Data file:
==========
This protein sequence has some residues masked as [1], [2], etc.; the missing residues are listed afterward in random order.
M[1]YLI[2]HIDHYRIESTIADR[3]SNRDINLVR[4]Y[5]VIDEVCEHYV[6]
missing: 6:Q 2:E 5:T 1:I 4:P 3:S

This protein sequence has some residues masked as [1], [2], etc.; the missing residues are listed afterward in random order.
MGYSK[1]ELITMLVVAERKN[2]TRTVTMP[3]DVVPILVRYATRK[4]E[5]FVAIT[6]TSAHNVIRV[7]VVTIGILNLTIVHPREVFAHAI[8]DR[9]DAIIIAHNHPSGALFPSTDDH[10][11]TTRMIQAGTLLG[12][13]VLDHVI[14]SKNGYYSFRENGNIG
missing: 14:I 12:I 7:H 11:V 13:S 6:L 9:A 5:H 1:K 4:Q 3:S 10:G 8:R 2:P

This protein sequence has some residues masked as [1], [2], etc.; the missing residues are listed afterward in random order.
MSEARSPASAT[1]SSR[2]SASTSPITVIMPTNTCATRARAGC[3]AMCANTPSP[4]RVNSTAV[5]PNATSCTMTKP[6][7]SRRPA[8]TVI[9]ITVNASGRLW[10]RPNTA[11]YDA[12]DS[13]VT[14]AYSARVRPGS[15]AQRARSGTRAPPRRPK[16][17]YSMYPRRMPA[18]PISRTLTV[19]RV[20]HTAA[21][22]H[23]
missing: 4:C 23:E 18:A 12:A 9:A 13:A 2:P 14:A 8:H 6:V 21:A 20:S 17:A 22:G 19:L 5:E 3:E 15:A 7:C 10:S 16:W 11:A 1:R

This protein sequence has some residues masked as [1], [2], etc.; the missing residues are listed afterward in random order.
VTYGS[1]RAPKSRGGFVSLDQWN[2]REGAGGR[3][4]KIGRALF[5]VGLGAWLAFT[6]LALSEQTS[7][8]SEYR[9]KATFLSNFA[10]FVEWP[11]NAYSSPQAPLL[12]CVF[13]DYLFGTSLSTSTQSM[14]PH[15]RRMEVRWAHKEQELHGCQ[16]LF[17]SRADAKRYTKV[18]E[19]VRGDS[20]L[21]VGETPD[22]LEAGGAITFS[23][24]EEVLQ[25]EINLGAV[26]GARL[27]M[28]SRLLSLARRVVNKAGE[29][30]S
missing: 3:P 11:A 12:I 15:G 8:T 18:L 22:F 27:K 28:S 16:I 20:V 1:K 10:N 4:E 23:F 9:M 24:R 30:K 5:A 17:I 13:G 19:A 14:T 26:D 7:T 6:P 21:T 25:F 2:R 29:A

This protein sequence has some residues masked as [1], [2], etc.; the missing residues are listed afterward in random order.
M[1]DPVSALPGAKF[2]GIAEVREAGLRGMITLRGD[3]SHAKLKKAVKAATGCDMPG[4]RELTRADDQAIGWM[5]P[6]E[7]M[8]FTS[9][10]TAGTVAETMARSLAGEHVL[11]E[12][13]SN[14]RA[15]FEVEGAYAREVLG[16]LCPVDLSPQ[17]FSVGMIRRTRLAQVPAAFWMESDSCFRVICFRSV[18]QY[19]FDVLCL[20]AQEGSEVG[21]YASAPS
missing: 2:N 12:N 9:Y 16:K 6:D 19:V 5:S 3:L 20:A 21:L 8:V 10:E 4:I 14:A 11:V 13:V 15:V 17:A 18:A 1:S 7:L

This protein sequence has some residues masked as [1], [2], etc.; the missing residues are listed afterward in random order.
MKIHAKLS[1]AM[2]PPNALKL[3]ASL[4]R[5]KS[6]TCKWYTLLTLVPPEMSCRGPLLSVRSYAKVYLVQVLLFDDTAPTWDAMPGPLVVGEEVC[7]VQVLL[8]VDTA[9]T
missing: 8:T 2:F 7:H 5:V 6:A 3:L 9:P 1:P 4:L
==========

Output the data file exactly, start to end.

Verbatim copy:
This protein sequence has some residues masked as [1], [2], etc.; the missing residues are listed afterward in random order.
M[1]YLI[2]HIDHYRIESTIADR[3]SNRDINLVR[4]Y[5]VIDEVCEHYV[6]
missing: 6:Q 2:E 5:T 1:I 4:P 3:S

This protein sequence has some residues masked as [1], [2], etc.; the missing residues are listed afterward in random order.
MGYSK[1]ELITMLVVAERKN[2]TRTVTMP[3]DVVPILVRYATRK[4]E[5]FVAIT[6]TSAHNVIRV[7]VVTIGILNLTIVHPREVFAHAI[8]DR[9]DAIIIAHNHPSGALFPSTDDH[10][11]TTRMIQAGTLLG[12][13]VLDHVI[14]SKNGYYSFRENGNIG
missing: 14:I 12:I 7:H 11:V 13:S 6:L 9:A 5:H 1:K 4:Q 3:S 10:G 8:R 2:P

This protein sequence has some residues masked as [1], [2], etc.; the missing residues are listed afterward in random order.
MSEARSPASAT[1]SSR[2]SASTSPITVIMPTNTCATRARAGC[3]AMCANTPSP[4]RVNSTAV[5]PNATSCTMTKP[6][7]SRRPA[8]TVI[9]ITVNASGRLW[10]RPNTA[11]YDA[12]DS[13]VT[14]AYSARVRPGS[15]AQRARSGTRAPPRRPK[16][17]YSMYPRRMPA[18]PISRTLTV[19]RV[20]HTAA[21][22]H[23]
missing: 4:C 23:E 18:A 12:A 9:A 13:A 2:P 14:A 8:H 6:V 21:A 20:S 17:A 22:G 19:L 5:E 3:E 15:A 7:C 10:S 16:W 11:A 1:R

This protein sequence has some residues masked as [1], [2], etc.; the missing residues are listed afterward in random order.
VTYGS[1]RAPKSRGGFVSLDQWN[2]REGAGGR[3][4]KIGRALF[5]VGLGAWLAFT[6]LALSEQTS[7][8]SEYR[9]KATFLSNFA[10]FVEWP[11]NAYSSPQAPLL[12]CVF[13]DYLFGTSLSTSTQSM[14]PH[15]RRMEVRWAHKEQELHGCQ[16]LF[17]SRADAKRYTKV[18]E[19]VRGDS[20]L[21]VGETPD[22]LEAGGAITFS[23][24]EEVLQ[25]EINLGAV[26]GARL[27]M[28]SRLLSLARRVVNKAGE[29][30]S
missing: 3:P 11:A 12:I 15:G 8:T 18:L 22:F 27:K 28:S 16:I 20:V 1:K 10:N 4:E 23:F 9:M 24:R 30:K 5:A 17:I 13:G 19:A 14:T 26:D 7:T 6:P 21:T 25:F 2:R 29:A

This protein sequence has some residues masked as [1], [2], etc.; the missing residues are listed afterward in random order.
M[1]DPVSALPGAKF[2]GIAEVREAGLRGMITLRGD[3]SHAKLKKAVKAATGCDMPG[4]RELTRADDQAIGWM[5]P[6]E[7]M[8]FTS[9][10]TAGTVAETMARSLAGEHVL[11]E[12][13]SN[14]RA[15]FEVEGAYAREVLG[16]LCPVDLSPQ[17]FSVGMIRRTRLAQVPAAFWMESDSCFRVICFRSV[18]QY[19]FDVLCL[20]AQEGSEVG[21]YASAPS
missing: 2:N 12:N 9:Y 16:K 6:D 19:V 5:S 3:L 20:A 21:L 8:V 10:E 4:I 14:A 11:V 13:V 15:V 17:A 18:A 1:S 7:L

This protein sequence has some residues masked as [1], [2], etc.; the missing residues are listed afterward in random order.
MKIHAKLS[1]AM[2]PPNALKL[3]ASL[4]R[5]KS[6]TCKWYTLLTLVPPEMSCRGPLLSVRSYAKVYLVQVLLFDDTAPTWDAMPGPLVVGEEVC[7]VQVLL[8]VDTA[9]T
missing: 8:T 2:F 7:H 5:V 6:A 3:L 9:P 1:P 4:L